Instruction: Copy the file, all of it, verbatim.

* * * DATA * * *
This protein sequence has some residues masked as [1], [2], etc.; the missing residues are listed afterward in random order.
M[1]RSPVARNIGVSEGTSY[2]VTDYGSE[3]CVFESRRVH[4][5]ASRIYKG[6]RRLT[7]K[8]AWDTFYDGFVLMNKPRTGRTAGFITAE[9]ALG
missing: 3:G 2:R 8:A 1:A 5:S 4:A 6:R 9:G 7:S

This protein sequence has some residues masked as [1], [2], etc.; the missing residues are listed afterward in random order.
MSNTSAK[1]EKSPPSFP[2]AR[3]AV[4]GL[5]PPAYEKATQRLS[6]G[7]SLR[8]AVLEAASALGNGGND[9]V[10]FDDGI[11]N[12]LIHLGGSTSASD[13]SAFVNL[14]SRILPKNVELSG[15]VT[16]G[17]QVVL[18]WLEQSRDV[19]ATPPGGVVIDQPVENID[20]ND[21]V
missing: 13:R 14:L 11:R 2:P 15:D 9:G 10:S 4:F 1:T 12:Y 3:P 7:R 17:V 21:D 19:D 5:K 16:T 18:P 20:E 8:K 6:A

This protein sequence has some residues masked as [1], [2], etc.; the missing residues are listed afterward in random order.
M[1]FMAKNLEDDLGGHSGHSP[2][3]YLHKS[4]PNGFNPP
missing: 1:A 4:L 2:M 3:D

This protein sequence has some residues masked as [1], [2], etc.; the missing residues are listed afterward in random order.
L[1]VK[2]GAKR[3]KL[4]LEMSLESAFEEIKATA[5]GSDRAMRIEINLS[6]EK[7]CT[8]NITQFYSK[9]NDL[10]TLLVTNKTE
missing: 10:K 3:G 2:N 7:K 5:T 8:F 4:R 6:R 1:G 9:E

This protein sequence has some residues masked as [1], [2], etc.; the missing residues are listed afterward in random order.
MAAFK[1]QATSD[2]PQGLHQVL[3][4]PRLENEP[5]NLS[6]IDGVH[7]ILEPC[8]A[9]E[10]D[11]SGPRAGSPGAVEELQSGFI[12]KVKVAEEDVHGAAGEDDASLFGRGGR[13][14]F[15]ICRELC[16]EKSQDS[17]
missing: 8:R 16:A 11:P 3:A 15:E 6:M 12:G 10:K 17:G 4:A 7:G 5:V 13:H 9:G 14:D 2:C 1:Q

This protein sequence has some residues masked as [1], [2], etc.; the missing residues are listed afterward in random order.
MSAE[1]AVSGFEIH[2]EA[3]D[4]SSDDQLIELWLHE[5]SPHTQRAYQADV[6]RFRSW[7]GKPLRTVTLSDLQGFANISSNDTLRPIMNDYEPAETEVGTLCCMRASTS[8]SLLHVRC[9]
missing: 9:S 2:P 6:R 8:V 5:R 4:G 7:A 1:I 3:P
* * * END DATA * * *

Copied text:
This protein sequence has some residues masked as [1], [2], etc.; the missing residues are listed afterward in random order.
M[1]RSPVARNIGVSEGTSY[2]VTDYGSE[3]CVFESRRVH[4][5]ASRIYKG[6]RRLT[7]K[8]AWDTFYDGFVLMNKPRTGRTAGFITAE[9]ALG
missing: 3:G 2:R 8:A 1:A 5:S 4:A 6:R 9:G 7:S

This protein sequence has some residues masked as [1], [2], etc.; the missing residues are listed afterward in random order.
MSNTSAK[1]EKSPPSFP[2]AR[3]AV[4]GL[5]PPAYEKATQRLS[6]G[7]SLR[8]AVLEAASALGNGGND[9]V[10]FDDGI[11]N[12]LIHLGGSTSASD[13]SAFVNL[14]SRILPKNVELSG[15]VT[16]G[17]QVVL[18]WLEQSRDV[19]ATPPGGVVIDQPVENID[20]ND[21]V
missing: 13:R 14:L 11:R 2:P 15:D 9:G 10:S 4:F 1:T 12:Y 3:P 7:R 17:V 21:D 19:D 5:K 16:T 18:P 20:E 8:K 6:A

This protein sequence has some residues masked as [1], [2], etc.; the missing residues are listed afterward in random order.
M[1]FMAKNLEDDLGGHSGHSP[2][3]YLHKS[4]PNGFNPP
missing: 1:A 4:L 2:M 3:D

This protein sequence has some residues masked as [1], [2], etc.; the missing residues are listed afterward in random order.
L[1]VK[2]GAKR[3]KL[4]LEMSLESAFEEIKATA[5]GSDRAMRIEINLS[6]EK[7]CT[8]NITQFYSK[9]NDL[10]TLLVTNKTE
missing: 10:K 3:G 2:N 7:K 5:T 8:F 4:R 6:R 1:G 9:E

This protein sequence has some residues masked as [1], [2], etc.; the missing residues are listed afterward in random order.
MAAFK[1]QATSD[2]PQGLHQVL[3][4]PRLENEP[5]NLS[6]IDGVH[7]ILEPC[8]A[9]E[10]D[11]SGPRAGSPGAVEELQSGFI[12]KVKVAEEDVHGAAGEDDASLFGRGGR[13][14]F[15]ICRELC[16]EKSQDS[17]
missing: 8:R 16:A 11:P 3:A 15:E 6:M 12:G 10:K 17:G 4:A 7:G 5:V 13:H 9:G 14:D 2:C 1:Q

This protein sequence has some residues masked as [1], [2], etc.; the missing residues are listed afterward in random order.
MSAE[1]AVSGFEIH[2]EA[3]D[4]SSDDQLIELWLHE[5]SPHTQRAYQADV[6]RFRSW[7]GKPLRTVTLSDLQGFANISSNDTLRPIMNDYEPAETEVGTLCCMRASTS[8]SLLHVRC[9]
missing: 9:S 2:P 6:R 8:V 5:R 4:G 7:A 1:I 3:P